Daryl J. Carter, MArch ’81, SM ’81 grew up in the predominantly Black neighborhood of Core City on Detroit’s west side during the ’60s and ’70s, when redlining practices that reinforced segregated housing were still commonplace. The Federal Housing Authority and private banks denied low-interest loans to buyers in such neighborhoods, solidifying economic hardship for generations. Some Black people were still able to buy homes, but the majority were compelled to rent.
Despite a popular belief that Black communities are less stable, Carter saw Core City’s strengths. He noticed that everyone in the neighborhood had a role: keeping an eye on neighbors’ children, or helping the elderly maintain their independence. Those observations inspire him as chairman and CEO of Avanath Capital Management, where he and his partners focus on transforming the affordable-housing sector. Currently, Avanath owns more than 80 properties in 13 states. The majority of its 12,000 apartments are targeted to renters earning 40% to 80% of the area’s median income, many of whom qualify for Section 8.
Section 8 Housing Choice Vouchers are the federal government’s largest program for assisting low-income families, elderly people, and those with disabilities to afford decent, safe, and sanitary housing in the private market. The vouchers cover up to 70% of rent. “There’s a myth that Section 8 housing is a risky investment,” says Carter. “The data doesn’t support this.”
Carter says Avanath’s focus on providing services and amenities that aren’t typical in affordable housing contributes to both its mission and its ongoing financial success. For example, the company built a free app that residents can use to report maintenance issues. “That way we can respond right away,” he says. “By doing so, we not only protect our investment, but we build trust and community with our residents.”
“Our strategy is to look beyond the building’s site to the entire community footprint,” Carter continues. “We want our residents to have access to public transportation, grocery stores, and health care. Some of our properties include an outpatient clinic on the first floor. When covid vaccines became available, residents only had to take an elevator to get their shot.”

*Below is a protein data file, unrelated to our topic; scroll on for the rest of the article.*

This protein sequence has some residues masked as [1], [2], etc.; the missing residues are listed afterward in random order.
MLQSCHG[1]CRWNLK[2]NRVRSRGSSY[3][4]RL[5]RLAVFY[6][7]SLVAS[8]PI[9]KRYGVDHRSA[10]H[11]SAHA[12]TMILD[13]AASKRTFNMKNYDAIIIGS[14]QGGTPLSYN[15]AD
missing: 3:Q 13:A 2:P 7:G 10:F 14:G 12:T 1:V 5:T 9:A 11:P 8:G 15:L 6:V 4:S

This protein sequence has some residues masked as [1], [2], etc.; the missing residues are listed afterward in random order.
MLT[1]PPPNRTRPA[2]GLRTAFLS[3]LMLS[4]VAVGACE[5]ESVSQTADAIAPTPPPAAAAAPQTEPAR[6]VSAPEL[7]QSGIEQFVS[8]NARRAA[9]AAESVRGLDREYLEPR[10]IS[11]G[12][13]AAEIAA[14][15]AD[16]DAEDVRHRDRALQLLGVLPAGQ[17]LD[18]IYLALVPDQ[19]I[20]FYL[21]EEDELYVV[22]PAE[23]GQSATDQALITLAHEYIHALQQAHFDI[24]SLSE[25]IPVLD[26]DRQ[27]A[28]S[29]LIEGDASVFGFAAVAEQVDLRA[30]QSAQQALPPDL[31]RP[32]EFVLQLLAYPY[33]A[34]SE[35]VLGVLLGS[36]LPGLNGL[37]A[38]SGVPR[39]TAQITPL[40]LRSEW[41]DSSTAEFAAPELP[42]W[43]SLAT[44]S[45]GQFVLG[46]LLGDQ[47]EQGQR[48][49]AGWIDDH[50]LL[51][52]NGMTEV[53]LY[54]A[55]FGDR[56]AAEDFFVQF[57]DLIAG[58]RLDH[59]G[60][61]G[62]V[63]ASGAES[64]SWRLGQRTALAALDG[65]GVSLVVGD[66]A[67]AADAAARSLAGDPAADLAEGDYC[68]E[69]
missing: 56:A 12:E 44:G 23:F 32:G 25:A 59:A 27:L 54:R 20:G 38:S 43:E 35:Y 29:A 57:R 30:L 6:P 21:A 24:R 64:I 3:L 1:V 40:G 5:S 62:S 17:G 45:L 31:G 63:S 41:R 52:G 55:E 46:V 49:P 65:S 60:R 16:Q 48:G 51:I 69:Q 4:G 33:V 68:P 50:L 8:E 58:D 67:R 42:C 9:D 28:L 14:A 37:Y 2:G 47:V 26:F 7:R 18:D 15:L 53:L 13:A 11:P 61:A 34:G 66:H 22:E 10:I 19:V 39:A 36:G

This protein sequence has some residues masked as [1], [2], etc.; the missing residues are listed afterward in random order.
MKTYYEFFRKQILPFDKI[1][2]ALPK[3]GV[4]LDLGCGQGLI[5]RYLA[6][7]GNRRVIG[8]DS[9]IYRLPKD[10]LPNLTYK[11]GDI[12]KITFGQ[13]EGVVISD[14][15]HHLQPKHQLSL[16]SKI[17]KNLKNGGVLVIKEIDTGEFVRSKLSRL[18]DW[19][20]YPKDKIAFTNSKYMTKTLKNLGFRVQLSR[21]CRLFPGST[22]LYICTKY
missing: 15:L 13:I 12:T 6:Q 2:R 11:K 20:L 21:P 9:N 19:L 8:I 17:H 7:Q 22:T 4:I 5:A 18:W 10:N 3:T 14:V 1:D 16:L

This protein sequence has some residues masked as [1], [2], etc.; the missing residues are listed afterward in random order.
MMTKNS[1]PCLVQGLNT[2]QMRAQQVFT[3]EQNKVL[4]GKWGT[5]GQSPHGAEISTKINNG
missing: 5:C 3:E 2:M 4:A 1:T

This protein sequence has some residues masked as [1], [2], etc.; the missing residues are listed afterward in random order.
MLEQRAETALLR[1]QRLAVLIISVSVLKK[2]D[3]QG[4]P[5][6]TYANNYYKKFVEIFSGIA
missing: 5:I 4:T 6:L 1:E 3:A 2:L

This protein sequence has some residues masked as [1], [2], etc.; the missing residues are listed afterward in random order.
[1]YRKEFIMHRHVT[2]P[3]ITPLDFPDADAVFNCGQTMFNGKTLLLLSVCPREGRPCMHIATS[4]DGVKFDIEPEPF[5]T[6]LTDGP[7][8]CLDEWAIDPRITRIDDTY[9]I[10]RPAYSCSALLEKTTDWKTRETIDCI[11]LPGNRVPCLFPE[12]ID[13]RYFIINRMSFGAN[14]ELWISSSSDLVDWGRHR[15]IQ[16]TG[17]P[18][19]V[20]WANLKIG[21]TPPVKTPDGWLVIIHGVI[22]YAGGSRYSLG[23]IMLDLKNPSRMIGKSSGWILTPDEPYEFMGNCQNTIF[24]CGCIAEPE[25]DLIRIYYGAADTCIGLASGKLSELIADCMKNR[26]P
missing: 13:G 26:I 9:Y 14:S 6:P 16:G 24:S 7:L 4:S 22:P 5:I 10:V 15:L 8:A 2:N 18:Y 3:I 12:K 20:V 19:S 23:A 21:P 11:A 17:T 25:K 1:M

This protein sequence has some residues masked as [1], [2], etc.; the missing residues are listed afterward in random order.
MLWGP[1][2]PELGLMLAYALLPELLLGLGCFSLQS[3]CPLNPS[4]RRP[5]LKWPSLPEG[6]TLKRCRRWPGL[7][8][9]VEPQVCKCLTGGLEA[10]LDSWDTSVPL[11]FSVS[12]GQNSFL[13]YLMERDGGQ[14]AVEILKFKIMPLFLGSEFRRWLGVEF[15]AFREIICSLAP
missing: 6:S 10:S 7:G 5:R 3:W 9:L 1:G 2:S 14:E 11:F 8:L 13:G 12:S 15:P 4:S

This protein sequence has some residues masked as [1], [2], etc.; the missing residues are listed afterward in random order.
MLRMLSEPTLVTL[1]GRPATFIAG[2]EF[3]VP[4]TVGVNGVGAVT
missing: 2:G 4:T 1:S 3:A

Carter says MIT helped him along his path—and “not only because of the knowledge I gained in finance and architecture. I had classmates that motivated me to dream bigger, and MIT invested in me with a fellowship,” he says. “I’m glad to be able to pay that forward by investing in housing for the underserved and building a better world.”
The US crackdown on Chinese economic espionage is a mess. We have the data to show it.
The US government’s China Initiative sought to protect national security. In the most comprehensive analysis of cases to date, MIT Technology Review reveals how far it has strayed from its goals.
Renewables are set to soar
The world will likely witness a wind and solar boom over the next five years, as costs decline and nations raise their climate ambitions.
How Facebook and Google fund global misinformation
The tech giants are paying millions of dollars to the operators of clickbait pages, bankrolling the deterioration of information ecosystems around the world.
We won’t know how bad omicron is for another month
Gene sequencing gave an early alert about the latest covid variant. But we'll only know if omicron is a problem by watching it spread.
Get the latest updates from
MIT Technology Review
Discover special offers, top stories, upcoming events, and more.